Do you want to use Google Analytics but aren’t sure how to add it to your WordPress website?
Google Analytics is a free tool. It’s the net’s go-to analytics service for analyzing all of the traffic your site receives.
In this post, you will learn how to add Google Analytics to WordPress using several different methods.
Before we can add Google Analytics to your WordPress website, you’ll need to sign up for a Google account. Once you’ve got a Google account you can get started with this tutorial.
Note: It’s important that you only use one of the methods listed below. Using more than one method to integrate Google Analytics with your site can cause conflicting issues, which can lead to inaccurate reports or no reports at all.
How to add Google Analytics to WordPress – 3 easy ways
- Use a WordPress plugin – Simplest method. Plus, the best option for those already using particular SEO plugins.
- Insert code in your header – An easy way to add Google Analytics to your site without a plugin, though you can certainly use one to make things easier. Either way, you’ll have less features than the previous method, fair warning.
- Load Google Analytics locally – Best option if performance is a concern. Can be done in a few short minutes with a plugin.
Method #1: Use a WordPress plugin
If you use an SEO plugin, you may be able to use it to integrate your site with Google Analytics. This method negates the need for a third-party option.
Here are a few SEO WordPress plugins that allow you to add Google Analytics to your site through their settings:
- SEOPress – This method requires unique Google Analytics API credentials for your site, which you can create via Google Console. Once your API is set up, copy and paste the credentials in SEOPress’ settings. If you have SEOPress Pro, you can view stats from Google Analytics from the WordPress dashboard.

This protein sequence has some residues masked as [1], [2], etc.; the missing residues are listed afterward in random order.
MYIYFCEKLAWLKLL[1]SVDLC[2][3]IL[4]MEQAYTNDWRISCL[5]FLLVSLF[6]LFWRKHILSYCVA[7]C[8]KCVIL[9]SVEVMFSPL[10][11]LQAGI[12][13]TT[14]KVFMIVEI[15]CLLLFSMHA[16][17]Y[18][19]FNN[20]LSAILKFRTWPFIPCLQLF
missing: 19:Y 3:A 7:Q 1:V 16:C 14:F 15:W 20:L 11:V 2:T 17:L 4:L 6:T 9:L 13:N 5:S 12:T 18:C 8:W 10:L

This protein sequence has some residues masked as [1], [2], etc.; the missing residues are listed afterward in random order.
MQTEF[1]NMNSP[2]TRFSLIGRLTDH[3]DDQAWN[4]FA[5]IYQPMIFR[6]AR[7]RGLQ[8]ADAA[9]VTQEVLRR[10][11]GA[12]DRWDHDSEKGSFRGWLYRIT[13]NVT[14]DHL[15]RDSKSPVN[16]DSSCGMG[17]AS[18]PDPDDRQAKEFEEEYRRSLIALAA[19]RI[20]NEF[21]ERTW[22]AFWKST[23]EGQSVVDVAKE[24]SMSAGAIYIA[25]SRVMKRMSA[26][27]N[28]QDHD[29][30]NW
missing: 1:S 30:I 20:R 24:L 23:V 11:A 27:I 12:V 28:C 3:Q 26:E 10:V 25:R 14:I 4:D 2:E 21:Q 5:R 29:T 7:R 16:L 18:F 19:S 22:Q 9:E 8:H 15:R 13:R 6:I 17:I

- The SEO Framework – You can integrate your site with Google Analytics using this plugin, but you’ll need the Pro-tier premium plan or higher.
- Rank Math – Integrate Google Analytics with your site by connecting your Google account through Rank Math’s setup wizard. Once you set things up, you can view stats and reports related to your site’s traffic from the Analytics page in Rank Math’s settings.
Browse your SEO plugin’s documentation for detailed instructions.
Using a dedicated Google Analytics WordPress plugin
If your SEO plugin doesn’t have this feature or you simply want to use another solution, consider installing a dedicated Google Analytics WordPress plugin.
GA Google Analytics is one of the simplest and most reliable plugins out there. It’s currently used by over 600,000 WordPress sites and has a 4.9 star rating.
Start by setting up a Google Analytics 4 account if you’re new to the service. Fortunately, GA Analytics also supports Google Analytics’ older tracking ID (starts with UA) if you already use it.
As you create a new analytics account, you’ll be given a Measurement ID, the new tracking ID in GA.
After you install and activate GA Analytics, head to Settings → Google Analytics, and open the Plugin Settings panel. Enter your Measurement ID in the GA Tracking ID field, then select Global Site Tag as a tracking method before saving your settings.
If you’re having trouble finding your measurement ID or tracking ID, open the admin settings for your property. If you’re using the new GA, click on Data Streams, and select the Web stream. Your measurement ID will be here.
If you’re using an older version of Google Analytics, open the admin settings, but select Property Settings this time. Your tracking ID is under the Tracking section.
The tracking code can take as long as 48 hours to fully integrate with your site. It’s best to wait this long before trying to view the stats you’ve collected.
While you have the plugin’s settings panel open, consider enabling the option that disables the tracking of admin-level users. This ensures your own activity on your site is not recorded in your reports so long as you’re logged into an admin account.
If you have the Pro version, you can display an opt-out box on your site and access numerous advanced settings.
Method #2: Insert a Google Analytics tracking code into your header
You can add the tracking code from Google Analytics in your site’s header or footer PHP file. However, it’s better to use your header as scripts inserted into the header receive priority over everything else as the page loads. This ensures your stats are more accurate.
Plus, Google Analytics’ tracking code is asynchronous, so it won’t slow your site down.
The easiest way to do this is to install the Insert Headers and Footers plugin.
When you go to the plugin’s settings page, you’ll see a code box labelled “Scripts in Header.” This is where you need to paste your Google Analytics tracking code. This is different from your tracking ID.
If you’re using the legacy version of Google Analytics (UA instead of GA4), log into your Google Analytics account and go to the admin settings for your property. Under Property, click Property Settings, then Tracking and Tracking Code.